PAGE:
It’s no surprise research has shown one of the characteristics people most want to see in their leaders is honesty.
Honesty is not geographically bound.
This characteristic is listed as one of the top five most important leadership qualities from people around the world.
Do you know what the second most important leadership trait is?
Forward thinking. Being a visionary.
Regardless of country, survey respondents in a global research study (The Truth About Leadership, 2010) listed forward thinking in the top five (Forward thinking was actually listed second by most countries.)
Not only do we want our leaders to be honest, we also want them to be visionaries.
When those same respondents were asked what they thought were the most important characteristics for coworkers, honesty remained in the top five.
Forward thinking was not even listed.
We place a high degree on honesty with both our leaders and our coworkers, but we don’t expect our coworkers to be visionaries.
Forward thinking is a characteristic we hold only for our leaders. And we place a high value on it.
Unfortunately, forward thinking is not a characteristic many leaders demonstrate.
Leaders are often so caught up in the day-to-day operations they fail to take the time to look into the future.
They may be great managers, but are they leaders?
Here is the difference between the two.
Managers are tactical. Leaders are strategic.
No doubt we need both leaders and managers, but if you truly want to be a leader, you must become a forward thinker.
Maybe you don’t see yourself as a forward thinker, or you don’t feel you have the ability to be a visionary.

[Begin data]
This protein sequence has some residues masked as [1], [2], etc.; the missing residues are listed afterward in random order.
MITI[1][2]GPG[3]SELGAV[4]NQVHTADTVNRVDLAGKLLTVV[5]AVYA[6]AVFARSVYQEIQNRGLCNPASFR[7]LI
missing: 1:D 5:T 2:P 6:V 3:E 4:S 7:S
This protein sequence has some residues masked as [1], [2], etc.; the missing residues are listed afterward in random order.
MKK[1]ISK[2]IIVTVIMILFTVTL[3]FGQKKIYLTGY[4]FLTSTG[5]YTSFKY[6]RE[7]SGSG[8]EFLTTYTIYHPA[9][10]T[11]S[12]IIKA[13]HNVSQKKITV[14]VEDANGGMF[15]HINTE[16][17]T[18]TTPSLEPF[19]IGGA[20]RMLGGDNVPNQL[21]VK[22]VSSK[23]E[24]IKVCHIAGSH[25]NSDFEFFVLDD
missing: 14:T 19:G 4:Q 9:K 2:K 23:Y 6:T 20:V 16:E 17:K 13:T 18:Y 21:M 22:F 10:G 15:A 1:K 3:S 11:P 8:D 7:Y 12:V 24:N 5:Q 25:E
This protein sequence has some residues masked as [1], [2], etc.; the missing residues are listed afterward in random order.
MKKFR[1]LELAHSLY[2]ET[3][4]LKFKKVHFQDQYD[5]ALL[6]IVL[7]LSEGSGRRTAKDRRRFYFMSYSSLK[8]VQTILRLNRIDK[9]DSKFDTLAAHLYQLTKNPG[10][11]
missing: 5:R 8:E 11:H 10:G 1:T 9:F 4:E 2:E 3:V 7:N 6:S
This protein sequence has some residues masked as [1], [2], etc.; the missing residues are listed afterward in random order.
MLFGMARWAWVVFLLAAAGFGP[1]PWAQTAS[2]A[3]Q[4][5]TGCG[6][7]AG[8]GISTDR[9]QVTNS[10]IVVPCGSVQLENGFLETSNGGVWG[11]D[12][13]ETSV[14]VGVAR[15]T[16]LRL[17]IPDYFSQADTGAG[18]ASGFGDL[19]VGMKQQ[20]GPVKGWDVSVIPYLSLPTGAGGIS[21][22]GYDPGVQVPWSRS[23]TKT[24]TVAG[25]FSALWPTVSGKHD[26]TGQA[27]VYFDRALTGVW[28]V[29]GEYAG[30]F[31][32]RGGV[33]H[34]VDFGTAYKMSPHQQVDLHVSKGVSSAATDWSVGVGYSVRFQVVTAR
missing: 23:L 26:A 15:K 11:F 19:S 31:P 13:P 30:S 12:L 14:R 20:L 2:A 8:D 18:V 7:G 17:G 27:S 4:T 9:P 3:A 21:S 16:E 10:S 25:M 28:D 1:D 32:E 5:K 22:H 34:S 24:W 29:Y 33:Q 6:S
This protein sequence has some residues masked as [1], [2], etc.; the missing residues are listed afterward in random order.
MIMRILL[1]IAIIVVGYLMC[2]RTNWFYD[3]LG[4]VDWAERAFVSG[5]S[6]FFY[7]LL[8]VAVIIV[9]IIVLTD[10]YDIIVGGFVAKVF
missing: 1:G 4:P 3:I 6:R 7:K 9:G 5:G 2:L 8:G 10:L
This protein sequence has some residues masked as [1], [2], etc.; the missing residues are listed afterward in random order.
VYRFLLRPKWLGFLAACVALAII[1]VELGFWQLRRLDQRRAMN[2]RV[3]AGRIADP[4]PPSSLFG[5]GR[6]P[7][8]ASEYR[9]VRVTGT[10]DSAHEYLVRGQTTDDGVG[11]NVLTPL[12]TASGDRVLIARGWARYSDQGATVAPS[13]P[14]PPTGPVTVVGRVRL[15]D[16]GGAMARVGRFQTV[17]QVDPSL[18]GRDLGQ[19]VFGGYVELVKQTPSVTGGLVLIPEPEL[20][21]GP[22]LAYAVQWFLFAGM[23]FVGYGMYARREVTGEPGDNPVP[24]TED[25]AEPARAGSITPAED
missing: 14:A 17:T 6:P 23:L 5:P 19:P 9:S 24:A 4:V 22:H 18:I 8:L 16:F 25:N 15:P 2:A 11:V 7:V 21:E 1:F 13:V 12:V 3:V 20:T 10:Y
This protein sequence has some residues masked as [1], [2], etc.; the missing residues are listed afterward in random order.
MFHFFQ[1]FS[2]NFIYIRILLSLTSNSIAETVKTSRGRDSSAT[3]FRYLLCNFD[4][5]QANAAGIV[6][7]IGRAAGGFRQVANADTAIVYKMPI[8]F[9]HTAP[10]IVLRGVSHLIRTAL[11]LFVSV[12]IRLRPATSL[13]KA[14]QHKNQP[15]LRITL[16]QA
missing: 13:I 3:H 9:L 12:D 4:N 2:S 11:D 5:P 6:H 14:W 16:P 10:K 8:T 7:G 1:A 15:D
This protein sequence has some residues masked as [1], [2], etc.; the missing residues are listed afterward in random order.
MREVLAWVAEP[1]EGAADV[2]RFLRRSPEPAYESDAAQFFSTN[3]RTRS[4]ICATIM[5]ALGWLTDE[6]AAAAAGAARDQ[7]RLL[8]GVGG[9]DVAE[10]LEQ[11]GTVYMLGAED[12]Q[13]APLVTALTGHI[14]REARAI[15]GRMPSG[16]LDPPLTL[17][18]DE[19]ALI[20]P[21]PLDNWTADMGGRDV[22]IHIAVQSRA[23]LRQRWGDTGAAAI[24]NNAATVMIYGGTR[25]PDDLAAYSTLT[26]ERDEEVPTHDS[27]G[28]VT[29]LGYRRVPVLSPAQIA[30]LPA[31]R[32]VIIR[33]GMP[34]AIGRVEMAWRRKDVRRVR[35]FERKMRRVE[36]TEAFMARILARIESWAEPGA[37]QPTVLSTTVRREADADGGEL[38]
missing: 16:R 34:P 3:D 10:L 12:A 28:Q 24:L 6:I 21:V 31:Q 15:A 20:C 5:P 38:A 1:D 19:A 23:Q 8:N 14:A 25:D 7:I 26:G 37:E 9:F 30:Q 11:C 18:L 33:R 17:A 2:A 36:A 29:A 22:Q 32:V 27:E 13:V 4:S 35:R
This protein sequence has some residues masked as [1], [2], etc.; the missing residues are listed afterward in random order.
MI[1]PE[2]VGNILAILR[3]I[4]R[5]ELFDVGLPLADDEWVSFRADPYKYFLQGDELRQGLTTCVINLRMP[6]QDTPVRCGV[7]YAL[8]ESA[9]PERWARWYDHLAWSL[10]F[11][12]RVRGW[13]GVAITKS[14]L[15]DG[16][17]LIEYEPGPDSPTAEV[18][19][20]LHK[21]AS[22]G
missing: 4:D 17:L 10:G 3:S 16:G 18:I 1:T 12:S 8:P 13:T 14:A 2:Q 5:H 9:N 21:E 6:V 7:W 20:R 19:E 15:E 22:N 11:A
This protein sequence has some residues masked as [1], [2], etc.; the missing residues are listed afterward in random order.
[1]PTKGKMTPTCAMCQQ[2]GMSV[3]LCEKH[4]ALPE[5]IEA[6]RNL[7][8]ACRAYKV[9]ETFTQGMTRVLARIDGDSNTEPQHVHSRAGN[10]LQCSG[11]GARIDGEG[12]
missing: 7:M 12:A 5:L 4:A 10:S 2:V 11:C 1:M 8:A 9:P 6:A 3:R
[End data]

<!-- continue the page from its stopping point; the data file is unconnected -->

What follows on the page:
Does this mean you will never truly be a leader?
I don’t believe so.
Forward thinking is a skill we all possess. You may just know it under a different set of circumstances.
For example, as a parent, have you never looked toward the future for the sake of your children? You may have even strategized how college would be paid for in 10 or 15 years.
How about as an employee? Have you spent time considering your retirement? Maybe you’ve peered into the future to see how you will be spending your days.
Even newlyweds look toward the future as they begin planning families.
Do you see the common denominator?
In each case, we set aside the time needed to step into the future.
As leaders, we need to do the same. We need to break away from the daily grind.
Begin by setting aside 30 minutes every week to reflect how your department or team will be in five years.
Ask yourself how your industry will look.
Don’t just stop with the first answer that comes to mind. Be creative and look past the obvious.
If you have others on your team who have strengths in this area, form a committee.
I have a reoccurring meeting every two weeks in which I included two team members – one who carries the Strength Finder assessment Futuristic and another who carries the assessment Strategic.
Together we discuss how we see the industry as well as our department during the next five years.
Will we become antiquated or will we be cutting edge?
Although forming a committee may not be the right avenue for you, the key for success remains the same.
We must spend time in the future.
As leaders, our responsibility is to understand where we are going. This is what our constituents expect from us.
Do you have your plan in place?
(Image courtesy of freedigitalphotos.net)